Our labour costs were increasing so we had to dispense with the staff — what had been exhilarating in the beginning became exhausting. We worried constantly. Jeffry was combining farm work, ever-increasing paperwork and his role as “front of the house”, while I looked after the horses, kept the gardens and cooked. The hardest thing was turning up for dinner with guests every evening pretending I had spent the day arranging flowers.
After an emergency family conference, we decided that our job was simply impossible. We reasoned that the only way for the house to survive was to sell it to somebody with the resources to look after it properly. This was a particular blow to Jeffry. As titular head of the Lefroy family worldwide, he felt he was the custodian of the ancestral home. It seemed that 29 years of labour had been to no avail.
The house has such a magnificent history. It was built in 1837 by Thomas Lefroy, an inamorato of Jane Austen and the inspiration for Mr Darcy in Pride and Prejudice. When it was built it was the height of modernity, perhaps the earliest Victorian house in
Fortunately, our relations were magnificent when we told them of our plans, praising us for what we had done and for giving so many years of pleasure to so many people.
In the past century, the same fate has befallen hundreds of country estates. Indeed, many of them have met a much worse fate, either being razed to the ground or left to ruin. Thankfully, Carrigglas’ future is secure: it is going to be turned into a country house hotel development with new homes in the grounds. The planning laws are now so strict that the house and yards must be restored to their former glory.
The long, drawn-out process of leaving it can only be compared to that of living out the last days with a terminally ill, dearly loved relation. Our final family gatherings have been like wakes — a mixture of nostalgia and fun punctuated by stabbing moments of grief.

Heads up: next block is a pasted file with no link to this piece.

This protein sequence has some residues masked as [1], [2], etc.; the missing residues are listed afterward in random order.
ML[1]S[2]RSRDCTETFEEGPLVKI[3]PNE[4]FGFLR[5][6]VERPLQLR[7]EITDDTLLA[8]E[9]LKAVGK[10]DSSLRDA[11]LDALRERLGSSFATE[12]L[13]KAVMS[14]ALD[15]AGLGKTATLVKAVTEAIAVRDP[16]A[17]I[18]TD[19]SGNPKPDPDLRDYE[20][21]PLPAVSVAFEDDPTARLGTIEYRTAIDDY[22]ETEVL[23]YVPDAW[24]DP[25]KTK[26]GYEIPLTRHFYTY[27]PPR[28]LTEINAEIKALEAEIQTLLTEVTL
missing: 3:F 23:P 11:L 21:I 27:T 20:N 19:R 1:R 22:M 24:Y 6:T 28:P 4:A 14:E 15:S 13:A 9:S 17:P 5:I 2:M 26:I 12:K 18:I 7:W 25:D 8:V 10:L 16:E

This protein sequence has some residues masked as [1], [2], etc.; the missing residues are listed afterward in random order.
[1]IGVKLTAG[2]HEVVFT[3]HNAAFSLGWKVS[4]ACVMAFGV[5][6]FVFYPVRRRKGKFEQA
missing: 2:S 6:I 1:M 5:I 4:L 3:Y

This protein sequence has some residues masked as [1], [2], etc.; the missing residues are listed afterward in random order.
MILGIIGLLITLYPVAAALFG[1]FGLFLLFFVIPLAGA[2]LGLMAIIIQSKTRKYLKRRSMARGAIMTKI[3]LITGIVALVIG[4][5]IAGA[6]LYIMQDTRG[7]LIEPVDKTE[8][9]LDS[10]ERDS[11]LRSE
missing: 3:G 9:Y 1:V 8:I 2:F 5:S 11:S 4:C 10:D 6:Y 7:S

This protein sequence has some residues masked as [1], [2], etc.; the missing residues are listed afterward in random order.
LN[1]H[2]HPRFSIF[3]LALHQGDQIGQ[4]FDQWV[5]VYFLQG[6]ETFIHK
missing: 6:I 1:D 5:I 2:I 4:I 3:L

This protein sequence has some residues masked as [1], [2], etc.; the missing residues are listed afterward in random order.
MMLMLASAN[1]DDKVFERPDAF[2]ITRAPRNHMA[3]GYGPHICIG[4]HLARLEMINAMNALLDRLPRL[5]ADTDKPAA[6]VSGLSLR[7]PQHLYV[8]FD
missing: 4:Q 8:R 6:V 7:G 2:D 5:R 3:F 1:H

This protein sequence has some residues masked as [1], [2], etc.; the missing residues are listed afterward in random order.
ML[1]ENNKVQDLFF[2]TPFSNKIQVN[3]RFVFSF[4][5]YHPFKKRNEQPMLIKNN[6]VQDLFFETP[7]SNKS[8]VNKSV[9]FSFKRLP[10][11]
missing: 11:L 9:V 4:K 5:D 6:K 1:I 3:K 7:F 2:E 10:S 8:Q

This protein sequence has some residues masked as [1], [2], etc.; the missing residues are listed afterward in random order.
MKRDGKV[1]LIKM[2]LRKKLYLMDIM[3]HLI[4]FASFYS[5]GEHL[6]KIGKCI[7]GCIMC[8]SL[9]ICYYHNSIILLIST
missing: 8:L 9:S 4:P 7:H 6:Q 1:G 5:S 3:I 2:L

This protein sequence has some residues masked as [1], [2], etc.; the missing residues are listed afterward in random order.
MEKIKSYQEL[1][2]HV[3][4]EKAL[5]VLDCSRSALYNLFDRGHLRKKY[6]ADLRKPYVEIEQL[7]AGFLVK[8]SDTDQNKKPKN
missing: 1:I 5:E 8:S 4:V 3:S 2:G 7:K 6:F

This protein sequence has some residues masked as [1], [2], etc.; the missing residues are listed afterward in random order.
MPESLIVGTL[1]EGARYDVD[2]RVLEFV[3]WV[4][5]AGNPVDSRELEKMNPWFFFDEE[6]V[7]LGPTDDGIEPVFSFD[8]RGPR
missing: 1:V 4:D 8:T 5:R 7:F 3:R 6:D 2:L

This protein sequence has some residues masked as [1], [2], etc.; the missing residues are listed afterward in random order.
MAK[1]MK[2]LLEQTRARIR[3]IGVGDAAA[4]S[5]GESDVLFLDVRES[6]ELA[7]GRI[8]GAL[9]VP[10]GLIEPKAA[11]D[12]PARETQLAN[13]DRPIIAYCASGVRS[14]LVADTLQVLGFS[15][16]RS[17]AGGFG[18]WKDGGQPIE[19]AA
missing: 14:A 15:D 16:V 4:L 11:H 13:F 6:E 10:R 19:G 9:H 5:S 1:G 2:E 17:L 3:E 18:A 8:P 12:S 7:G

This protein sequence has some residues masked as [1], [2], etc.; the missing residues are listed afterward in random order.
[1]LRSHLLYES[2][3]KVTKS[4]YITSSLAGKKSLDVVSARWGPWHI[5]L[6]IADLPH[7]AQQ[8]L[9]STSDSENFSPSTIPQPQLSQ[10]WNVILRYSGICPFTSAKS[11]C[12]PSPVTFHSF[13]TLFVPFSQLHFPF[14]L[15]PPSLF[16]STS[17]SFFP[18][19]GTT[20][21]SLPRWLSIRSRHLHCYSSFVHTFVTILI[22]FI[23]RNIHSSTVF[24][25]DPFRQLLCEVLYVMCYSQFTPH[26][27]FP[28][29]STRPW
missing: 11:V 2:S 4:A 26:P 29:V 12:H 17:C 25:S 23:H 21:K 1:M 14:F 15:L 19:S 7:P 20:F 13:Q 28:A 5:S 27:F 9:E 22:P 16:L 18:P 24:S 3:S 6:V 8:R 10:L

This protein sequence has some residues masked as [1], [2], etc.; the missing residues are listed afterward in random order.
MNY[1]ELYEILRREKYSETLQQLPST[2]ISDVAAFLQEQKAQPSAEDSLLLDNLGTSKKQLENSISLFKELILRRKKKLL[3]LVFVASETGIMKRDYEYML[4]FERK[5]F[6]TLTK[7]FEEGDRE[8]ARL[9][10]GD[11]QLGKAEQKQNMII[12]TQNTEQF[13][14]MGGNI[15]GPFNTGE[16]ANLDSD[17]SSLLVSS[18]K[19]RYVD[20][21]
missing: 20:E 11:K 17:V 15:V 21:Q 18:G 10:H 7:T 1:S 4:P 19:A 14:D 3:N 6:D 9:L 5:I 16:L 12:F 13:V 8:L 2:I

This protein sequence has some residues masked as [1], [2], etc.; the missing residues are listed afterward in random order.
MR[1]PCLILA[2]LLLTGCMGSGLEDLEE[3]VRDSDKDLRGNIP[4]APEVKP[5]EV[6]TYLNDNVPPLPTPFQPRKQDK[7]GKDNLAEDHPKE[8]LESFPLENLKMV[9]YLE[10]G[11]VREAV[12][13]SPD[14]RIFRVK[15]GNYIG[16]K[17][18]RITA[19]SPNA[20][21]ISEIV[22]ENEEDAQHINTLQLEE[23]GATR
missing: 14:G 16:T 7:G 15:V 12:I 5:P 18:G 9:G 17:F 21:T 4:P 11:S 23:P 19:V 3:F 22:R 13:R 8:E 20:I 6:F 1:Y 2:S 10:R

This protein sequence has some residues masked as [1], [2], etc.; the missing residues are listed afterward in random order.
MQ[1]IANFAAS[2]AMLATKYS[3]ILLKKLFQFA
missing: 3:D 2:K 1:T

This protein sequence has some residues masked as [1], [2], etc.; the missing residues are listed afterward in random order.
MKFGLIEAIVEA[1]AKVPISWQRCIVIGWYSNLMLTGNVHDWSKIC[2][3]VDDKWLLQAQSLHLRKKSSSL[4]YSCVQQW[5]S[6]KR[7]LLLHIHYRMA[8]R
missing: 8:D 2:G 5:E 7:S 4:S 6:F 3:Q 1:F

Sorting out the family chattels of 200 years or more is an onerous task. Some will stay with the house but many will come with us. The day-to-day things — old photographs, letters and other intimate objects, the inventory of a family — are the problem. Everything has to be labelled, so we know where it came from and where it belongs. There are 40 rooms to empty, and Jeffry and I can’t agree on anything. We have more than 100 boxes of family archives to be housed where relatives can see them, and we shall need a certain amount of wall space on which to hang family portraits.
We thought we had found a dream house not far away but we were gazumped. What we need is a place we can manage as we get older.
As the dreaded day of departure looms we are homeless — though certainly not bereft of belongings. What shall we do with the horses or the peacocks and ducks, the only stalwarts to escape the fox? We hope we will find the perfect property in
Pic 1 : Aerial view of Carrigglas Manor from Carrigglas of Longford
Pic 2: Carrigglas Manor, from Carrigglas of Longford
Pic 3: The drawing room of Carrigglas Manor
Pic 4: Jeffry and Tessa Lefroy, from the archives of Carrigglas Manor website
Pic 5: The large complex of hotel and houses in Carrigglas, from Carrigglas of Longford